Thor: Ragnarok is almost here, and there couldn't be much more excitement surrounding this film. Not only do the trailer's look great, but the early reviews suggest it will be one of Marvel Studios' best films to date. It's loaded with plenty of influences and references to its source material, with shots taken directly from Walter Simonson's Thor and designs from Jack Kirby's best issues. If you enjoy the movie, we highly checking out some of the comics.
But it's not easy to know where to start though, especially when many of the "best of" guides recommend the entire Simonson saga. That's not to say it's not a legendary run, but it's also dozens of comics, which means a lot of money and time. For those of you unfamiliar with Thor comics, we've composed a list of recommendations that won't require an entire weekend to read or a small loan from your local bank. Instead, we've gathered the five best single issues of Thor (or related series) so you can sample what makes the comics great.
These issues cover four decades and some of the greatest artists to ever work in the comics medium. So once you leave the theater, snag a few singles and see what Thor: Ragnarok was built upon.
The Midgard Serpent
Issue: Thor #380
Words and Art by Walter Simonson
Inks by Sal Buscema
Colors by Max Scheele
This issue perfectly encapsulates why Walter Simonson's run on Thor remains the gold standard for this character. It pits our hero against the enormous Midgard Serpent in a series of splash pages illustrated by the two most prominent artists of the run, Sal Buscema and Simonson, himself. These men are legends in the halls of Marvel Comics, and Thor #380 gives you everything you need to understand why.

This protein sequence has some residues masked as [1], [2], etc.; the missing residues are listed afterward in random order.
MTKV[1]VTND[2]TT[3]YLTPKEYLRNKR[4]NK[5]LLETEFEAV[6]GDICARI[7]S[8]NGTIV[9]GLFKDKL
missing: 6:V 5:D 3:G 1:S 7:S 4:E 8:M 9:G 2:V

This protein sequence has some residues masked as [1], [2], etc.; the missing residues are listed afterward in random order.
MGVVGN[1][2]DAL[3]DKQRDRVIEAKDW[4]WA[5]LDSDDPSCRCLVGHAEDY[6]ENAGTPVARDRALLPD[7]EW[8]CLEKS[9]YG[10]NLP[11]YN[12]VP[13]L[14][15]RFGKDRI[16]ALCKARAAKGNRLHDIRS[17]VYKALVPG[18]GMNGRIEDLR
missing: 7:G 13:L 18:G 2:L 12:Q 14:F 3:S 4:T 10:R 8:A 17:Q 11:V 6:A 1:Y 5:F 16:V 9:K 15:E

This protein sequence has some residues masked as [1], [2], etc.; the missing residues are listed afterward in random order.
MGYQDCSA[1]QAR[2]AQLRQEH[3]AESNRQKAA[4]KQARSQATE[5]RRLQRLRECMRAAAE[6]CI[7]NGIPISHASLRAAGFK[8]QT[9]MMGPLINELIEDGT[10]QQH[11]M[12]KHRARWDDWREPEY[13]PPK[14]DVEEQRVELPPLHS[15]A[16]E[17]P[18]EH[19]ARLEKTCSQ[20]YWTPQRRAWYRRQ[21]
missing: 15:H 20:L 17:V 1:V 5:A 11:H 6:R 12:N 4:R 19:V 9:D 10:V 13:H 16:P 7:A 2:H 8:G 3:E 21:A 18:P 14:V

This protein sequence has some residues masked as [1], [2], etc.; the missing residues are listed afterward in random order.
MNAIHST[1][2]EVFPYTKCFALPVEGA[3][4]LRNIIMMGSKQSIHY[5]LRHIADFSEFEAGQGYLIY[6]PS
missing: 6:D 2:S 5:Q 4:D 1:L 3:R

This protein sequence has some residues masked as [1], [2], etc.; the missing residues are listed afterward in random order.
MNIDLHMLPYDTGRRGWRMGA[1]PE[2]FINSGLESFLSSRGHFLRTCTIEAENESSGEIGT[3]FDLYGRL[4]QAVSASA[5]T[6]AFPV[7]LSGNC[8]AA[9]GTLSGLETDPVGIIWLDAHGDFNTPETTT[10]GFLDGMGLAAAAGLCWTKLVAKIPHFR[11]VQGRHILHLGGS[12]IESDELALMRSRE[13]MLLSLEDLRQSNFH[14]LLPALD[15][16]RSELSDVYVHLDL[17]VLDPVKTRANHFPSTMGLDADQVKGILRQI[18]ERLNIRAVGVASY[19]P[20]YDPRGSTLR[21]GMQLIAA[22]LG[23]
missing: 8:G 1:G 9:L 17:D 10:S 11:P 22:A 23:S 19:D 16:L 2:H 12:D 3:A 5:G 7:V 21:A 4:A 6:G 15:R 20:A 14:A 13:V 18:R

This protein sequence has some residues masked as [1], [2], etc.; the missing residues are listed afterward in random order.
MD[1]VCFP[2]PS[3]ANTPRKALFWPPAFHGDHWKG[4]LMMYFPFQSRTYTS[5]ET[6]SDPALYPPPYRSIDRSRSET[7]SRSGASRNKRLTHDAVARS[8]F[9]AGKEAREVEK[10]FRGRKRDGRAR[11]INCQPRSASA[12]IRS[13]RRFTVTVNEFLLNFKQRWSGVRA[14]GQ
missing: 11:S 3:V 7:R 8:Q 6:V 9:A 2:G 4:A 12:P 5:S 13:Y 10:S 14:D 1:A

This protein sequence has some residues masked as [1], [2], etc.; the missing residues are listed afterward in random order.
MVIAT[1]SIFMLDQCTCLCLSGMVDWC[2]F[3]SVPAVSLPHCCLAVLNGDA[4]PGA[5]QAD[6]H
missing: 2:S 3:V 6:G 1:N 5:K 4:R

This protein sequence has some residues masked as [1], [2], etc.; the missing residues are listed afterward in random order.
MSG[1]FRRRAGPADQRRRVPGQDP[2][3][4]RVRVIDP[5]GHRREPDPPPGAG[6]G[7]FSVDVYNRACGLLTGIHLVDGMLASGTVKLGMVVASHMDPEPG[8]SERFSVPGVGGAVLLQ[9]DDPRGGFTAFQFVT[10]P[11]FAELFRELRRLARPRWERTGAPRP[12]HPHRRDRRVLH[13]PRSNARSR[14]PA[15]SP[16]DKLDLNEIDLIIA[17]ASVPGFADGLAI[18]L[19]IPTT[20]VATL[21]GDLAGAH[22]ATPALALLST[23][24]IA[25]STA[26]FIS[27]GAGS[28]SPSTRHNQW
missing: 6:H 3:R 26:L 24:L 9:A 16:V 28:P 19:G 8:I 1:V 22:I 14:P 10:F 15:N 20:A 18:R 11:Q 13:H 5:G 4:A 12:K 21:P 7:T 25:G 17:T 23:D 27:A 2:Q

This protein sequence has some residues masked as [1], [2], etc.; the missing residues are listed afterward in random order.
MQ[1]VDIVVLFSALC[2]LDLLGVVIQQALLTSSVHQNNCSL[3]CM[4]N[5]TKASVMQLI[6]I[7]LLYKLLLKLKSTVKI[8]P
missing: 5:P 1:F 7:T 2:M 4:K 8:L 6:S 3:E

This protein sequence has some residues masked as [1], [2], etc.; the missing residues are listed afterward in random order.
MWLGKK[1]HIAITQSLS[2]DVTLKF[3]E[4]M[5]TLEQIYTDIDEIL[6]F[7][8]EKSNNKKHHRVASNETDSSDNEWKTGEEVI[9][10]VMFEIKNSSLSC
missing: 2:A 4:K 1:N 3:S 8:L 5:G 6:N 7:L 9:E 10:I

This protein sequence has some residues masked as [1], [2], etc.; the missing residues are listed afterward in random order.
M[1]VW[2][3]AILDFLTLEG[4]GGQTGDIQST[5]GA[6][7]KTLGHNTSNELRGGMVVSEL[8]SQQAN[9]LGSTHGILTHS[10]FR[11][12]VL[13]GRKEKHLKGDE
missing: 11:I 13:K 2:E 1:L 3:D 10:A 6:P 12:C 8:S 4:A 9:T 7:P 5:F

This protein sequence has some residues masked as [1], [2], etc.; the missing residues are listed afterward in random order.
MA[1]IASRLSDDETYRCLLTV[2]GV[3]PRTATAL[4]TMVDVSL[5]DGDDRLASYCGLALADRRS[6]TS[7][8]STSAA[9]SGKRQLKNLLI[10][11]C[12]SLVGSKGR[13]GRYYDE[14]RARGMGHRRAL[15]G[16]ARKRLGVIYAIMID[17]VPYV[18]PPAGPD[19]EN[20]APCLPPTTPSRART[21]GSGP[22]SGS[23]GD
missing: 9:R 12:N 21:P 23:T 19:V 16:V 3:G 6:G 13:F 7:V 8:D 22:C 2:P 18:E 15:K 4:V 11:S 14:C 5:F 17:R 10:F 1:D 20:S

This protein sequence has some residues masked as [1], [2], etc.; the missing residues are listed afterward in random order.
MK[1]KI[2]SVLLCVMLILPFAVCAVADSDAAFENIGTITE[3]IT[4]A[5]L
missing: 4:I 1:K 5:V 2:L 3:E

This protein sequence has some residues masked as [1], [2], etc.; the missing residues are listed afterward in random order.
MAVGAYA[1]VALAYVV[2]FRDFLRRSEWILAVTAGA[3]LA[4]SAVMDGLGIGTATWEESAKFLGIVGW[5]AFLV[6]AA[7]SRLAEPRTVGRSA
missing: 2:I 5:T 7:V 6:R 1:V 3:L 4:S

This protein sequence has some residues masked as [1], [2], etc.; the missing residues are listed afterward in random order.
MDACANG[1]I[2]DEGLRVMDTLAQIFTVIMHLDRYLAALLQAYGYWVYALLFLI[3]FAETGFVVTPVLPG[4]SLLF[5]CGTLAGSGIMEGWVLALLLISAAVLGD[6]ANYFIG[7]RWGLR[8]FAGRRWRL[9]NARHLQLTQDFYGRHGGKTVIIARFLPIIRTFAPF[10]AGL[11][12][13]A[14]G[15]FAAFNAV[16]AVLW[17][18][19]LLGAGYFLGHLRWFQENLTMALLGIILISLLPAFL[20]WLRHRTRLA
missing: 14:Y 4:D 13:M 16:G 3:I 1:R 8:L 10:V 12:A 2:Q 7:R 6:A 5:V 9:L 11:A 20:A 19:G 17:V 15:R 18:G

Every page of the fight highlights explosive hit after explosive hit. When the Serpent chomps down on Thor, the God of Thunder shatters his teeth from inside his skull. Things only get worse from there too as Thor fulfills a daunting prophecy in this battle between unstoppable force and immovable object. This issue is a high point of superhero action and metal-styled fantasy, capable of rocking readers new and old.prevnext
Days of Wine and Dragons
Issue: Thor: God of Thunder #18
Written by Jason Aaron
Art by Das Pastoras
This is the most modern story on our list, and it serves as an excellent entry point into the quickly concluding run of writer Jason Aaron. In only 20 pages this issue encapsulates three key elements of Aaron's massive story: history, failure, and incredible art. The first two pillars are found in a story of Thor before he was worthy of holding Mjolnir as he befriends a dragon. Both are put upon by overly harsh fathers, and it ultimately leads to a falling out. This ancient story of Thor establishes how he became the hero of modern Marvel Comics. It also shows how his failures helped to shape him. No spoilers on how this ends, but it goes from being a lot of fun to a bit of a tear jerker. There are no noble choices to be made when all is said and done, and the final pages are likely to haunt readers just as they haunt Thor.
This is also an incredibly good-looking comic book. The primary artist of Thor: God of Thunder, Esad Ribic, took a break and allowed Das Pastoras to draw this issue. Both artists are known for lush, painterly panels with fearsome depictions of battle and monsters. Pastoras provides personality and life to the dragon, making both the moments of partying and gore-filled action sing.prevnext